Through our emotional gap analysis, we identified “Anxiety,” “Paranoia,” “Hesitancy,” and feeling “Overwhelmed” as the negative emotions where AVs fare worst when compared to how people feel about driving a car themselves:

Negative Emotions Activated by AV vs Car

Anxiety is no surprise here: people fear the prospect of truly letting AI take over and drive the vehicle with no human intervention.

People are also concerned self-driving car systems could be hacked, which explains the significant feeling of paranoia—an emotion common in a lot of emerging technology we study. Anything “smart” (i.e., connected to the internet) could be hacked, and there are always people who are more concerned about this than others.

Feeling “Hesitant” or “Unsure” also comes up a lot in new and disruptive technology categories. With anything truly new and different, people are unsure of whether it’s ready for primetime, or if they should try it.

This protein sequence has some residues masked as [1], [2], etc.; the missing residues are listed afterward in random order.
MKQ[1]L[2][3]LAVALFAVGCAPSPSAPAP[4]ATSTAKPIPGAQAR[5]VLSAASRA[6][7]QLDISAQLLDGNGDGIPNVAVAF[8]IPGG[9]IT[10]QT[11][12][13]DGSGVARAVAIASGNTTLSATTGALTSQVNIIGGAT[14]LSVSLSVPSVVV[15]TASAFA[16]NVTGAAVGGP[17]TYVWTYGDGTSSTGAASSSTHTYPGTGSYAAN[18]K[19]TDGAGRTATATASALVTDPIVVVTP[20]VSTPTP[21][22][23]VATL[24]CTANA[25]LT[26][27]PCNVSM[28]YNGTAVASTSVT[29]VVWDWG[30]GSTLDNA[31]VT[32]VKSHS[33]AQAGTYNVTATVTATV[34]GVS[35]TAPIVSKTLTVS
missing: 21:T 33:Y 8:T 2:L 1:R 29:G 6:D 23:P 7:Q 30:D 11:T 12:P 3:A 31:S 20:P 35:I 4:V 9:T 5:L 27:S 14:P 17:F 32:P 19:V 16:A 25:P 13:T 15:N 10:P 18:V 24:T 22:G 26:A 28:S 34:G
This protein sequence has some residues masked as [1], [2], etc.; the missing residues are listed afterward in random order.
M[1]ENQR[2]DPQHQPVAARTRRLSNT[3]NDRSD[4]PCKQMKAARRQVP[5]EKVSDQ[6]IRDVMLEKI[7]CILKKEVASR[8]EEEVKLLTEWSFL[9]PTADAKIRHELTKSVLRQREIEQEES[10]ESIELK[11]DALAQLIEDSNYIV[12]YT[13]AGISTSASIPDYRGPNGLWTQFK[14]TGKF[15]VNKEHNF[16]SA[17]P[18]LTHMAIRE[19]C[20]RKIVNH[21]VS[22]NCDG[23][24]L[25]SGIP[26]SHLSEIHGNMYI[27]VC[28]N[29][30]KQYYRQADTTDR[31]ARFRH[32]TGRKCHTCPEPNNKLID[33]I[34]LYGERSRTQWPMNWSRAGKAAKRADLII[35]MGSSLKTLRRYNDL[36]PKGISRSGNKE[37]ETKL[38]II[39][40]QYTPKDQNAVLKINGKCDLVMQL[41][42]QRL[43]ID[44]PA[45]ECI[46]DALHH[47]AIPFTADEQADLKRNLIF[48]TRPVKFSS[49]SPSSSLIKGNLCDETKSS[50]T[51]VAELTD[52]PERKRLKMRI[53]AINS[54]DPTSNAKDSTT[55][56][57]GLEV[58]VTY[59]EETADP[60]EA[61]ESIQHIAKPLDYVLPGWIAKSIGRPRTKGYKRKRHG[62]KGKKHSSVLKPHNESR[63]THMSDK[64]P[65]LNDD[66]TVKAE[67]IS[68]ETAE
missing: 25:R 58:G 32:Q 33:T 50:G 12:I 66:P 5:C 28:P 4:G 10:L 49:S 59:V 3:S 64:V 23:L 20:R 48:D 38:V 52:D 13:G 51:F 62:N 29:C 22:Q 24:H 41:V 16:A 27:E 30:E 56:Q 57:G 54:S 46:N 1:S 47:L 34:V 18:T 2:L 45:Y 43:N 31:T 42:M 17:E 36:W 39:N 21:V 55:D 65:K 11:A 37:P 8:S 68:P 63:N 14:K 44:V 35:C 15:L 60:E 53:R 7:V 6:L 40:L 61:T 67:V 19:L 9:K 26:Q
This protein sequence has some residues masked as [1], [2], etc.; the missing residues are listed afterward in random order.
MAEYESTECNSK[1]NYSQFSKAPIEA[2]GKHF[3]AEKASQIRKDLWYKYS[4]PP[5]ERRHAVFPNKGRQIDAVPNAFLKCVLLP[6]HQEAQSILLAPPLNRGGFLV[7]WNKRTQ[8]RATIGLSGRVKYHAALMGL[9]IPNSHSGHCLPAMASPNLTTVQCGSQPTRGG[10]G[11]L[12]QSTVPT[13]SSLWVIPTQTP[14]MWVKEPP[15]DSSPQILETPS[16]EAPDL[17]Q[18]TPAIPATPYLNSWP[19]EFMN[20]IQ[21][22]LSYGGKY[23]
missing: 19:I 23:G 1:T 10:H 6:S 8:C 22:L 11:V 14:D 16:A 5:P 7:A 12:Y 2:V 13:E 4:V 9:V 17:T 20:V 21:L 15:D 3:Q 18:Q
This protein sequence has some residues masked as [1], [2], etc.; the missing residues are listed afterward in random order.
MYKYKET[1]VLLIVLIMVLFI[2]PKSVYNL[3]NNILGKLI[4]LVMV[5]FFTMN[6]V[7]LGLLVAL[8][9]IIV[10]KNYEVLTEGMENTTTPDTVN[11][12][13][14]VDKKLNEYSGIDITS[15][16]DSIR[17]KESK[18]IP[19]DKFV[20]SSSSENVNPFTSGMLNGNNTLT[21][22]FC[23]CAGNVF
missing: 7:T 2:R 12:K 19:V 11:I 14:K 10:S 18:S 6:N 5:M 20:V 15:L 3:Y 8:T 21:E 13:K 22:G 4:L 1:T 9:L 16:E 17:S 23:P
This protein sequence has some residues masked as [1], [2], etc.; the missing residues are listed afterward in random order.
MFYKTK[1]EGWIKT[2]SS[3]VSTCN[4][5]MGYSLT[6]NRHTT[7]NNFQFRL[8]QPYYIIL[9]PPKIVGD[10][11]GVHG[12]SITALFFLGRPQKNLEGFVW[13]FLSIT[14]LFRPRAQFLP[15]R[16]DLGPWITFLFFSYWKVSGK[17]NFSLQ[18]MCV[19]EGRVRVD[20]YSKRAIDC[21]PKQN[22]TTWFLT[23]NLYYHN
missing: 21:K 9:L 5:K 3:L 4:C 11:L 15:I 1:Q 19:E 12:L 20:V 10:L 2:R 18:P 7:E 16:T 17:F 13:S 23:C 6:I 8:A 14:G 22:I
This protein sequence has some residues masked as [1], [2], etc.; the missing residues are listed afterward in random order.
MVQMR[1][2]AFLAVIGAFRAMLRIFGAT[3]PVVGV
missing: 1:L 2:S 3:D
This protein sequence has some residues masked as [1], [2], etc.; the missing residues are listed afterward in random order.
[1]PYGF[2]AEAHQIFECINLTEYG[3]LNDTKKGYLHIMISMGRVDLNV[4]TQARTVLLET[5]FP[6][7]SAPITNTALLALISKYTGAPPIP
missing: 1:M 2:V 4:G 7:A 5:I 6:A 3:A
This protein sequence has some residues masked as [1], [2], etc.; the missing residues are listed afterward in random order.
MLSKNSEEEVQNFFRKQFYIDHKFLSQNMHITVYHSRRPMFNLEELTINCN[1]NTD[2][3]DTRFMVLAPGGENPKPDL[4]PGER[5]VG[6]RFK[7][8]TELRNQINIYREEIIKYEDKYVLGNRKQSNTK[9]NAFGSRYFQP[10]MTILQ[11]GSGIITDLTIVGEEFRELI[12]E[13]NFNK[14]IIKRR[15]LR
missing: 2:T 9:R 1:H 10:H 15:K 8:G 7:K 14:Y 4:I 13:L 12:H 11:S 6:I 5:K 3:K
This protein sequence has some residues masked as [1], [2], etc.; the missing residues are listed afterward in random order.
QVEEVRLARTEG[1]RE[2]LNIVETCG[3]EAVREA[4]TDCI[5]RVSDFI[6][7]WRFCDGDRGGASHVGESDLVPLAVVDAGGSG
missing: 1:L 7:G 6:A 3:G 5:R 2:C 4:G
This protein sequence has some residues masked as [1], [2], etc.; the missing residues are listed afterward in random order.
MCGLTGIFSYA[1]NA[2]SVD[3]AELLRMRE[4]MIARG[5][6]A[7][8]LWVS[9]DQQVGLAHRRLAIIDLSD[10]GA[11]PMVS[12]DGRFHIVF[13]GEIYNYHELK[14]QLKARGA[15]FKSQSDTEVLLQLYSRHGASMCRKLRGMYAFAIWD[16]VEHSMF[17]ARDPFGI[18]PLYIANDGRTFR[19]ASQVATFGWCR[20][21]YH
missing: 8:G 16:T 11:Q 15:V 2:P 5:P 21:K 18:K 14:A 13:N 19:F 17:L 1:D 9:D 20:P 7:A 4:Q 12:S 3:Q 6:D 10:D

The emotions around feeling “Hectic” or “Overwhelmed” are more unique to the AV category. It’s so new and potentially transformative that many people simply can’t process the idea of trusting the technology to get them from point A to point B. It’s overwhelming to really think on the complexity of AV systems, not to mention the myriad road scenarios an AI algorithm will need to be trained well enough to react to.

Positive Emotions Activated by Driving Your Own Car

Positive emotions are also important to driving mainstream adoption of a disruptive technology. This is a unique challenge for the AV industry because people already have many positive emotions activated when driving their own car.